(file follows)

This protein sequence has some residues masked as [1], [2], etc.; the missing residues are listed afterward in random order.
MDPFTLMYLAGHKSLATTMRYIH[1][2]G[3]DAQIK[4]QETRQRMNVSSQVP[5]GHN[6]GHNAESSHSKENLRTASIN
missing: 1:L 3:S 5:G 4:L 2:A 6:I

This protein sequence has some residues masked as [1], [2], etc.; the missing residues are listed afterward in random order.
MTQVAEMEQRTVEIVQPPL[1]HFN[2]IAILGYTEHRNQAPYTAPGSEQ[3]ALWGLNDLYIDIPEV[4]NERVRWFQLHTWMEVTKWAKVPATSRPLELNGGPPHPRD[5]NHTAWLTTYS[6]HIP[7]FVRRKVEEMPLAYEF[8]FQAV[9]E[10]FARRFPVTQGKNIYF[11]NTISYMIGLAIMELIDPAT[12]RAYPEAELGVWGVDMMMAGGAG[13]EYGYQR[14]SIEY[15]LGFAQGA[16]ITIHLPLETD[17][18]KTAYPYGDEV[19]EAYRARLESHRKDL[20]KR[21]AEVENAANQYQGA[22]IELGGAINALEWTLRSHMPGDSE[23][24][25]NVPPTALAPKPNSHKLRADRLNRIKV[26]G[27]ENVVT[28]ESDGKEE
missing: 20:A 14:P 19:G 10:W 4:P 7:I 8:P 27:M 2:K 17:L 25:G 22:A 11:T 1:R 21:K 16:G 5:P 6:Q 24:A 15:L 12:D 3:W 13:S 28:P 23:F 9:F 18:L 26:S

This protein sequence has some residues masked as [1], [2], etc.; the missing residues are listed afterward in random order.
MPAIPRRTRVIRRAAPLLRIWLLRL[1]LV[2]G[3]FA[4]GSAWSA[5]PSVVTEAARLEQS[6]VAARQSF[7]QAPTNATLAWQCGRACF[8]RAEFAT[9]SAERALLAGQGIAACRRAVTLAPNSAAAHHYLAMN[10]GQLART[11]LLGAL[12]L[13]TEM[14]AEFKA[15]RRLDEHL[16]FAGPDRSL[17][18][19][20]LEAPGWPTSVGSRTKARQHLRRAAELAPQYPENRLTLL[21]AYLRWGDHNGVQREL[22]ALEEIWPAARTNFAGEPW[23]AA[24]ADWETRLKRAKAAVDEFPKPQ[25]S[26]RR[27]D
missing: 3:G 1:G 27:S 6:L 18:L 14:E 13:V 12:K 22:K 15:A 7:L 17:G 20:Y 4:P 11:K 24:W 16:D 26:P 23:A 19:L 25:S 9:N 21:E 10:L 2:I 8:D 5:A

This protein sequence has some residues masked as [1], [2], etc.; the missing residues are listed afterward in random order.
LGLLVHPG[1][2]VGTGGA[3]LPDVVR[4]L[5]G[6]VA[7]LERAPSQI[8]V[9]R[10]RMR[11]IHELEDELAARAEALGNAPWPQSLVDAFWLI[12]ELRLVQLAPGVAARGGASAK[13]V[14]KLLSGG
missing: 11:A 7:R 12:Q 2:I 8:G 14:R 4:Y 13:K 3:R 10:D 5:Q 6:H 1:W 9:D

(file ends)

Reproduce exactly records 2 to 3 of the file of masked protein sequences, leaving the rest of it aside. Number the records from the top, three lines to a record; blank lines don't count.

This protein sequence has some residues masked as [1], [2], etc.; the missing residues are listed afterward in random order.
MTQVAEMEQRTVEIVQPPL[1]HFN[2]IAILGYTEHRNQAPYTAPGSEQ[3]ALWGLNDLYIDIPEV[4]NERVRWFQLHTWMEVTKWAKVPATSRPLELNGGPPHPRD[5]NHTAWLTTYS[6]HIP[7]FVRRKVEEMPLAYEF[8]FQAV[9]E[10]FARRFPVTQGKNIYF[11]NTISYMIGLAIMELIDPAT[12]RAYPEAELGVWGVDMMMAGGAG[13]EYGYQR[14]SIEY[15]LGFAQGA[16]ITIHLPLETD[17][18]KTAYPYGDEV[19]EAYRARLESHRKDL[20]KR[21]AEVENAANQYQGA[22]IELGGAINALEWTLRSHMPGDSE[23][24][25]NVPPTALAPKPNSHKLRADRLNRIKV[26]G[27]ENVVT[28]ESDGKEE
missing: 20:A 14:P 19:G 10:W 4:P 7:I 8:P 27:M 2:K 17:L 25:G 22:A 11:T 1:R 21:K 16:G 5:P 6:Q 24:A 15:L 12:D 3:W 13:S 28:P 23:F 9:F 18:L 26:S

This protein sequence has some residues masked as [1], [2], etc.; the missing residues are listed afterward in random order.
MPAIPRRTRVIRRAAPLLRIWLLRL[1]LV[2]G[3]FA[4]GSAWSA[5]PSVVTEAARLEQS[6]VAARQSF[7]QAPTNATLAWQCGRACF[8]RAEFAT[9]SAERALLAGQGIAACRRAVTLAPNSAAAHHYLAMN[10]GQLART[11]LLGAL[12]L[13]TEM[14]AEFKA[15]RRLDEHL[16]FAGPDRSL[17][18][19][20]LEAPGWPTSVGSRTKARQHLRRAAELAPQYPENRLTLL[21]AYLRWGDHNGVQREL[22]ALEEIWPAARTNFAGEPW[23]AA[24]ADWETRLKRAKAAVDEFPKPQ[25]S[26]RR[27]D
missing: 3:G 1:G 27:S 6:L 18:L 14:E 13:V 12:K 22:K 15:A 7:L 17:G 20:Y 4:P 11:K 24:W 16:D 26:P 23:A 19:L 25:S 9:N 21:E 10:L 2:I 8:D 5:A